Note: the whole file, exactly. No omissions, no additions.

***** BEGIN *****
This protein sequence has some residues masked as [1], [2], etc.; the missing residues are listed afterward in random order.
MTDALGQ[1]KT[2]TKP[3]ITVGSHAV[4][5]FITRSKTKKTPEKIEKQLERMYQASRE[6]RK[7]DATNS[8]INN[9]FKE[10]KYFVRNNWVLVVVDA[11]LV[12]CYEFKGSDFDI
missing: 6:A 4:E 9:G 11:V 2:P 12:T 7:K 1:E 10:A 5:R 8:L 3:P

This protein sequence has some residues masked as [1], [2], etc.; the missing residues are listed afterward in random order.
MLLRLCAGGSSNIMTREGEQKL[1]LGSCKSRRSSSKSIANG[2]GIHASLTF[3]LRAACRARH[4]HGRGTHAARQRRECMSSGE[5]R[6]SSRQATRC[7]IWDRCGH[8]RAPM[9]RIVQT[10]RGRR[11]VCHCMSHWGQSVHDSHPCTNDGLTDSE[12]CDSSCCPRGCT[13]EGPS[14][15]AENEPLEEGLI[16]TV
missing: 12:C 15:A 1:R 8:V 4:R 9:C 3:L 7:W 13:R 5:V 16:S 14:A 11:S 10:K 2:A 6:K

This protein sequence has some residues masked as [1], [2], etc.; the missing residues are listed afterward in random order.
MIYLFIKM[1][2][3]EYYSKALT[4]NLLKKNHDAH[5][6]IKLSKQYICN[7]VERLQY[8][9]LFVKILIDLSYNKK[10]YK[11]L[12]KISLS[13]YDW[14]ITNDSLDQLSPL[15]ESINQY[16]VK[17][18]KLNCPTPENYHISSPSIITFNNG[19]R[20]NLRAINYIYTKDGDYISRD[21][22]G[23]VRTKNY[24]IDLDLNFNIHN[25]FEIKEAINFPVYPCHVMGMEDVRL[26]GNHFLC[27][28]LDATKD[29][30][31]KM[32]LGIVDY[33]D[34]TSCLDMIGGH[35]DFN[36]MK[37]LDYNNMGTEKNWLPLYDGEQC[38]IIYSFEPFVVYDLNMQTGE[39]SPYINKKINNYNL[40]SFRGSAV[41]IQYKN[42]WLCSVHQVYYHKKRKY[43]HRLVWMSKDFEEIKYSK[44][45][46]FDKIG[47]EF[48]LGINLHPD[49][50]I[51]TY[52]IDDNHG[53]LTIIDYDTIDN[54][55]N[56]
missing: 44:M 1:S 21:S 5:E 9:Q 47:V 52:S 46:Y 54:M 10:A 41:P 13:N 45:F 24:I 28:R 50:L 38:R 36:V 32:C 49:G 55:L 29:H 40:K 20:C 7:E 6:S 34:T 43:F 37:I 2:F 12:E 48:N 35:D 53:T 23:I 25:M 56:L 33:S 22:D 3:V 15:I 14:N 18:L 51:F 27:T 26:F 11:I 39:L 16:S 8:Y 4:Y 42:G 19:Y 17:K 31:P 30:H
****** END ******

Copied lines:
This protein sequence has some residues masked as [1], [2], etc.; the missing residues are listed afterward in random order.
MTDALGQ[1]KT[2]TKP[3]ITVGSHAV[4][5]FITRSKTKKTPEKIEKQLERMYQASRE[6]RK[7]DATNS[8]INN[9]FKE[10]KYFVRNNWVLVVVDA[11]LV[12]CYEFKGSDFDI
missing: 6:A 4:E 9:G 11:V 2:P 12:T 7:K 1:E 10:A 5:R 8:L 3:P

This protein sequence has some residues masked as [1], [2], etc.; the missing residues are listed afterward in random order.
MLLRLCAGGSSNIMTREGEQKL[1]LGSCKSRRSSSKSIANG[2]GIHASLTF[3]LRAACRARH[4]HGRGTHAARQRRECMSSGE[5]R[6]SSRQATRC[7]IWDRCGH[8]RAPM[9]RIVQT[10]RGRR[11]VCHCMSHWGQSVHDSHPCTNDGLTDSE[12]CDSSCCPRGCT[13]EGPS[14][15]AENEPLEEGLI[16]TV
missing: 12:C 15:A 1:R 8:V 4:R 9:C 3:L 7:W 13:R 5:V 16:S 14:A 11:S 10:K 2:A 6:K

This protein sequence has some residues masked as [1], [2], etc.; the missing residues are listed afterward in random order.
MIYLFIKM[1][2][3]EYYSKALT[4]NLLKKNHDAH[5][6]IKLSKQYICN[7]VERLQY[8][9]LFVKILIDLSYNKK[10]YK[11]L[12]KISLS[13]YDW[14]ITNDSLDQLSPL[15]ESINQY[16]VK[17][18]KLNCPTPENYHISSPSIITFNNG[19]R[20]NLRAINYIYTKDGDYISRD[21][22]G[23]VRTKNY[24]IDLDLNFNIHN[25]FEIKEAINFPVYPCHVMGMEDVRL[26]GNHFLC[27][28]LDATKD[29][30][31]KM[32]LGIVDY[33]D[34]TSCLDMIGGH[35]DFN[36]MK[37]LDYNNMGTEKNWLPLYDGEQC[38]IIYSFEPFVVYDLNMQTGE[39]SPYINKKINNYNL[40]SFRGSAV[41]IQYKN[42]WLCSVHQVYYHKKRKY[43]HRLVWMSKDFEEIKYSK[44][45][46]FDKIG[47]EF[48]LGINLHPD[49][50]I[51]TY[52]IDDNHG[53]LTIIDYDTIDN[54][55]N[56]
missing: 44:M 1:S 21:S 5:E 9:Q 47:V 52:S 46:Y 54:M 10:A 41:P 13:N 45:F 24:I 28:R 50:L 38:R 36:V 32:C 49:G 55:L 29:H 40:K 20:C 7:E 6:S 34:T 43:F 37:I 2:F 12:E 48:N 35:D 53:T 23:I 25:M 56:L 33:S 22:D 3:V 15:I 14:N 18:L 51:F 27:T 26:F 11:I 39:L 16:S 8:Y 4:Y 42:G 19:Y 17:K 31:P 30:H